Paper Mache Gargoyle


Bmaskmaker sent in her wonderful paper mache gargoyle for our Halloween Mask Party. Not a mask, I know, but definitely Halloween. In fact, with that expression on his face he’s really too sweet to hide away for the rest of the year. I’ll let her take it from here:


Here’s last year’s gargoyle. He was the ‘Trick or Treat’ part of the “Trick or Treat — Smell My Feet — Give Me Something Good To Eat” display I did last year. It’s the same theme this year, there’s just more and several items are getting upgrades.

I followed Stolloween’s (www.stolloween.com) Gargoyle tutorial mostly, so the body is 1 liter soda bottles, and the rest is built out of newspaper tubes, crumpled newspaper, cardboard and boxboard.

I followed your instructions for painting the eyes, and ended up using a paper mache balloon form for the face (which is a Dan Reeder technique).

There are a couple versions of clay on him, but I ended up with a version that I use regularly now that is based on a combination of your recipe, Scott’s recipe, but I use Methyl Cellulose instead of flour as my base.

He took a long time to make because I was learning on him, but I’ve making a second one, which will take me about 10-15 hours by the time it’s done. (Not including drying time). That’s spread over a couple of weeks, but it could be done faster if it was the only thing you were working on. I’m never only working on one thing.

Total cost is a wild guess.

Plastic bottles, newspaper, cardboard and boxboard were all free.
A batch of clay for me is about 5lbs of clay, which costs less than $5 to make.
Add in the cost of paints and a couple of coats of varnish … maybe $5 dollars, plus or minus?

So probably between $10-15 total. : )

Love Paper Mache!

Thanks for sharing, Bmaskmaker! Now, for a view of the gargoyle in progress:

Paper Mache Gargoyle in Progress
Paper Mache Gargoyle in Progress

And here he is a longer view:

Paper Mache Gargoyle Halloween Display
Paper Mache Gargoyle Halloween Display

The thing I like most about this project, aside from the great job she did, is the way she combined the techniques from so many different sources, and made them uniquely her own.

By the way, if you’d like to see more of her creations, click here.

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10 thoughts on “Paper Mache Gargoyle

  1. Thanks for the compliments. : ) As for the secrets to the eyes, I’m pretty sure I learned the technique from Jonni. There’s a little information in the pig chapter of Make Animal Sculptures, but there may also be some detail on the blog too.

    Most of what I paint with is acrylic glazes (acrylic craft paint and Behr Faux Glaze from Home Depot) … so it’s slightly or very transparent. So I first lay out where the iris will be. I paint a light wash of color. Let it dry. Then come back with a darker wash of color, but use a q-tip to remove the darker wash from a small portion (1/4?) of the iris. Then paint the pupil, and after that’s dry paint the white dot opposite the lighter area of the iris.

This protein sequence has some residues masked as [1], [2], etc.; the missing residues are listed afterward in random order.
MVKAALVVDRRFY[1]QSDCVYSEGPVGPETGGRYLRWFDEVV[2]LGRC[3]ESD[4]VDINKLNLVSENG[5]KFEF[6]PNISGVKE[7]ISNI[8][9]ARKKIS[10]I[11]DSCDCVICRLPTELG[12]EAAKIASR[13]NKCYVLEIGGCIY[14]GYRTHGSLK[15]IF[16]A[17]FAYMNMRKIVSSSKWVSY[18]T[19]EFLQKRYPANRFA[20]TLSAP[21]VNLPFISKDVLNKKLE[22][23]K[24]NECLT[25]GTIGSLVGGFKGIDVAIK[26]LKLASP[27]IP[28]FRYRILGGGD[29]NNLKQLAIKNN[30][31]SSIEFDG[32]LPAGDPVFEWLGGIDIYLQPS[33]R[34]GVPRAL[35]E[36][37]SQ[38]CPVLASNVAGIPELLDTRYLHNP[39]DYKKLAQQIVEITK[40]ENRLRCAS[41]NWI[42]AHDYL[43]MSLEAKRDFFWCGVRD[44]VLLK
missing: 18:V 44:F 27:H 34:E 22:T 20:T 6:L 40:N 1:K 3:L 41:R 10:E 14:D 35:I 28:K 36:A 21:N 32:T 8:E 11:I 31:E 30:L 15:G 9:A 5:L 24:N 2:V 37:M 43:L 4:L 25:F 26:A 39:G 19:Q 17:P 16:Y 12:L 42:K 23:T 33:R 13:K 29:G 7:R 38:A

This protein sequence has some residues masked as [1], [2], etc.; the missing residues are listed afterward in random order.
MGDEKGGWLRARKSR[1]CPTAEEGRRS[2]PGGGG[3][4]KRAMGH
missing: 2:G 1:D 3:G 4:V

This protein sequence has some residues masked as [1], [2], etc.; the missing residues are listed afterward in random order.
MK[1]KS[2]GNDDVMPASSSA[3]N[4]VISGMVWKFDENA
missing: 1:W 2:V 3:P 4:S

I make the eyeballs separately out of a plaster/starch clay. (I make a bunch then pick some that match.) Then I warm up painting eyes on paper first. When I feel warmed up, I mark with light pencil where I want the iris on the eyeballs, then paint them as detailed above. I finish by varnishing them with a couple of coats of Shields-All.

    Then I add the eyes to the sculpture and build the eyelids around them. The eyelids are the toughest to paint … and ideally I should find a way to cover the eyes with plastic or something to protect them from the eyelid painting.

    On the first gargoyle if you look close you can see I didn’t finish the inside of the eyes. It’s just the light grayish color of the clay. : )

    — Beth

    I do practice painting eyes on paper first, to warm up. : )

  2. The gargoyle is fantastic as are the pumpkins! Gives me great ideas for next year. What is the secret for the eyes? They are wonderful….Thanks…Joan

    • I finished the new gargoyle and the rest of the display (including 11 new pumpkins, 3 new signs, and 1 firebird/chicken foot (sortof). Note to self: gargoyles take WAY longer than I think to finish. Painting gargoyles takes much longer than painting pumpkins because of all the nooks and crannies. I’ll end up redoing the eyes — too small, and not emphasized enough. But I really like the rest of the way he came out.

      Here’s the pic
      paper mache gargoyle

      But the full display was a hit. : ) Yay.

      Here’s the pics of the display:
      Left side: paper mache halloween display

      Right side: Paper mache pumpkins

      Pumpkin table: paper mache pumpkins

      Night shot: paper mache pumpkins at night

      Thanks for all your info Jonni … I get the most comments on the eyes. : )

  3. Thanks Jonni & Skwirl!

    The method combination thing is part faulty memory, part problem solving, and part a result of my passion (obsession?) with paper mache techniques. : )

  4. I loooooove his eyes! They are so expressive! Great job! And I just love that you combined all those different methods to come up with your own version, cuz I do the same! Love him and wanna hug him lol!

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